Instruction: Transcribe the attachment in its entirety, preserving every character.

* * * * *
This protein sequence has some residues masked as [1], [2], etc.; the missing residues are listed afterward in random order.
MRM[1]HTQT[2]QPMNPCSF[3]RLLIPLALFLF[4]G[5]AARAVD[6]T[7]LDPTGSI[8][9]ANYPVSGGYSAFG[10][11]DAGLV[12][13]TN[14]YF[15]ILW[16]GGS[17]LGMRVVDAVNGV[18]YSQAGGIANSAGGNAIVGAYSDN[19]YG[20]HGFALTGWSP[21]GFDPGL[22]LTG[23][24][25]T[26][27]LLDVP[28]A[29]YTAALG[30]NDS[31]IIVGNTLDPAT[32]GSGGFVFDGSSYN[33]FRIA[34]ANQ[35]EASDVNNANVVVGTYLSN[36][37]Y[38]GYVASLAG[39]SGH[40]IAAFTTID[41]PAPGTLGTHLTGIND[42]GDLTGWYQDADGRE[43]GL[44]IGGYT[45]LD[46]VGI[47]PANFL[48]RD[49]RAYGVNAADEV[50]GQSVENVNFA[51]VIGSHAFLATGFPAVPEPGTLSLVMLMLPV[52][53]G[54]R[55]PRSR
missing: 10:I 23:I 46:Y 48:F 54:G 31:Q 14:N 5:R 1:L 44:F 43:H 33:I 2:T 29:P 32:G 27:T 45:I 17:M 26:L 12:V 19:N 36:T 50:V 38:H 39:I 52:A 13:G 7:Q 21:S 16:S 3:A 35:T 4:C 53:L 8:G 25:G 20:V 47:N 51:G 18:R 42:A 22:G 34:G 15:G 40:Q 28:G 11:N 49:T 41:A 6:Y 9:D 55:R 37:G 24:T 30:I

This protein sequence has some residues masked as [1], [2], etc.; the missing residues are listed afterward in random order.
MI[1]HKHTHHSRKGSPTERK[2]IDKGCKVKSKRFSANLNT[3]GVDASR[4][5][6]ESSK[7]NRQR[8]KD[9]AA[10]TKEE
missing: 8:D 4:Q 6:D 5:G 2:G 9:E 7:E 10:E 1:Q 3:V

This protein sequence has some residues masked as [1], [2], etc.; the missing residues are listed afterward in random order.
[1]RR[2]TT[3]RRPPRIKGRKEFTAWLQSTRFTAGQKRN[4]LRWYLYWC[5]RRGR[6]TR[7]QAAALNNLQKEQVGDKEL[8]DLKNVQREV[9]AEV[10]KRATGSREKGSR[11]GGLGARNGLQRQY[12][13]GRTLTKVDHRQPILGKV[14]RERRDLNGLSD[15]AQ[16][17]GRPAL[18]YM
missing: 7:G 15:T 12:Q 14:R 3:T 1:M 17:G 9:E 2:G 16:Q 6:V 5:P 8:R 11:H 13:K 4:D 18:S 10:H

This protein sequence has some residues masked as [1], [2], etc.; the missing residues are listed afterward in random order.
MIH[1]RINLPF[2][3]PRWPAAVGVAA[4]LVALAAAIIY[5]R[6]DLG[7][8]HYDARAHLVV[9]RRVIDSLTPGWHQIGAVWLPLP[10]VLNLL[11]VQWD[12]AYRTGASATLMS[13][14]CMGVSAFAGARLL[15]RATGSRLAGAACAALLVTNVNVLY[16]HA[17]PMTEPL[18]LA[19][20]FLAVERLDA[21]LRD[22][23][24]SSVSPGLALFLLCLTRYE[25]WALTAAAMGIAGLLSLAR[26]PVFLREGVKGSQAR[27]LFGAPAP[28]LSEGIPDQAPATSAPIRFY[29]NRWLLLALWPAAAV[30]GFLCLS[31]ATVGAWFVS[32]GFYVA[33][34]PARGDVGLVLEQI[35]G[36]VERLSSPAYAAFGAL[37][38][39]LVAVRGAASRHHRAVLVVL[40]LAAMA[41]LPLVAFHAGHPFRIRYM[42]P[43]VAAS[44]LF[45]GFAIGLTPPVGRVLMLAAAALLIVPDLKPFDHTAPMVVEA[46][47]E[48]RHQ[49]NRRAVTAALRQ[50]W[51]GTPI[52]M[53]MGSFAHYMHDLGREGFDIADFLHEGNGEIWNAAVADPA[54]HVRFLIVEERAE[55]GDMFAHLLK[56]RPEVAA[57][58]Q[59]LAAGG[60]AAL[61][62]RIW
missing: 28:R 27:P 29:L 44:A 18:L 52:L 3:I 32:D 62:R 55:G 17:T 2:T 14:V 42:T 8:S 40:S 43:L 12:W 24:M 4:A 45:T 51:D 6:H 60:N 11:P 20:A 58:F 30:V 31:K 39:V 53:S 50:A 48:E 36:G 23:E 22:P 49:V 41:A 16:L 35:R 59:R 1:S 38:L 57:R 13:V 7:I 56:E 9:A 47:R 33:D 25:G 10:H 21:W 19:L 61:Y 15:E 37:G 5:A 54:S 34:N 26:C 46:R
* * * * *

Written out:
This protein sequence has some residues masked as [1], [2], etc.; the missing residues are listed afterward in random order.
MRM[1]HTQT[2]QPMNPCSF[3]RLLIPLALFLF[4]G[5]AARAVD[6]T[7]LDPTGSI[8][9]ANYPVSGGYSAFG[10][11]DAGLV[12][13]TN[14]YF[15]ILW[16]GGS[17]LGMRVVDAVNGV[18]YSQAGGIANSAGGNAIVGAYSDN[19]YG[20]HGFALTGWSP[21]GFDPGL[22]LTG[23][24][25]T[26][27]LLDVP[28]A[29]YTAALG[30]NDS[31]IIVGNTLDPAT[32]GSGGFVFDGSSYN[33]FRIA[34]ANQ[35]EASDVNNANVVVGTYLSN[36][37]Y[38]GYVASLAG[39]SGH[40]IAAFTTID[41]PAPGTLGTHLTGIND[42]GDLTGWYQDADGRE[43]GL[44]IGGYT[45]LD[46]VGI[47]PANFL[48]RD[49]RAYGVNAADEV[50]GQSVENVNFA[51]VIGSHAFLATGFPAVPEPGTLSLVMLMLPV[52][53]G[54]R[55]PRSR
missing: 10:I 23:I 46:Y 48:F 54:G 31:Q 14:N 5:R 1:L 44:F 43:H 33:I 2:T 29:P 32:G 27:T 45:I 17:M 26:L 12:V 19:N 36:T 50:V 38:H 39:I 52:A 13:G 7:Q 21:S 16:S 3:A 35:T 4:C 53:L 8:G 25:G 20:V 47:N 51:G 18:R 42:A 22:G 34:G 15:G 40:Q 28:G 11:N 49:T 41:A 6:Y 9:D 55:R 37:G 24:T 30:I

This protein sequence has some residues masked as [1], [2], etc.; the missing residues are listed afterward in random order.
MI[1]HKHTHHSRKGSPTERK[2]IDKGCKVKSKRFSANLNT[3]GVDASR[4][5][6]ESSK[7]NRQR[8]KD[9]AA[10]TKEE
missing: 8:D 4:Q 6:D 5:G 2:G 9:E 7:E 10:E 1:Q 3:V

This protein sequence has some residues masked as [1], [2], etc.; the missing residues are listed afterward in random order.
[1]RR[2]TT[3]RRPPRIKGRKEFTAWLQSTRFTAGQKRN[4]LRWYLYWC[5]RRGR[6]TR[7]QAAALNNLQKEQVGDKEL[8]DLKNVQREV[9]AEV[10]KRATGSREKGSR[11]GGLGARNGLQRQY[12][13]GRTLTKVDHRQPILGKV[14]RERRDLNGLSD[15]AQ[16][17]GRPAL[18]YM
missing: 7:G 15:T 12:Q 14:R 3:T 1:M 17:G 9:E 2:G 16:Q 6:V 5:P 8:R 11:H 13:K 4:D 18:S 10:H

This protein sequence has some residues masked as [1], [2], etc.; the missing residues are listed afterward in random order.
MIH[1]RINLPF[2][3]PRWPAAVGVAA[4]LVALAAAIIY[5]R[6]DLG[7][8]HYDARAHLVV[9]RRVIDSLTPGWHQIGAVWLPLP[10]VLNLL[11]VQWD[12]AYRTGASATLMS[13][14]CMGVSAFAGARLL[15]RATGSRLAGAACAALLVTNVNVLY[16]HA[17]PMTEPL[18]LA[19][20]FLAVERLDA[21]LRD[22][23][24]SSVSPGLALFLLCLTRYE[25]WALTAAAMGIAGLLSLAR[26]PVFLREGVKGSQAR[27]LFGAPAP[28]LSEGIPDQAPATSAPIRFY[29]NRWLLLALWPAAAV[30]GFLCLS[31]ATVGAWFVS[32]GFYVA[33][34]PARGDVGLVLEQI[35]G[36]VERLSSPAYAAFGAL[37][38][39]LVAVRGAASRHHRAVLVVL[40]LAAMA[41]LPLVAFHAGHPFRIRYM[42]P[43]VAAS[44]LF[45]GFAIGLTPPVGRVLMLAAAALLIVPDLKPFDHTAPMVVEA[46][47]E[48]RHQ[49]NRRAVTAALRQ[50]W[51]GTPI[52]M[53]MGSFAHYMHDLGREGFDIADFLHEGNGEIWNAAVADPA[54]HVRFLIVEERAE[55]GDMFAHLLK[56]RPEVAA[57][58]Q[59]LAAGG[60]AAL[61][62]RIW
missing: 28:R 27:P 29:L 44:A 18:L 52:L 3:I 32:D 62:R 55:G 17:T 2:T 14:V 42:T 8:S 40:S 43:L 12:W 24:M 4:A 45:T 51:D 6:H 60:N 11:P 20:A 58:F 30:V 31:K 39:V 53:S 50:A 48:E 36:G 23:E 22:P 49:V 41:A 16:L 35:R 59:R 1:S 38:L 57:R 13:V 7:I 56:E 9:A 47:R 33:D 25:G 10:H 21:W 19:L 61:Y 15:E 37:G 5:A 54:S 34:N 26:C 46:R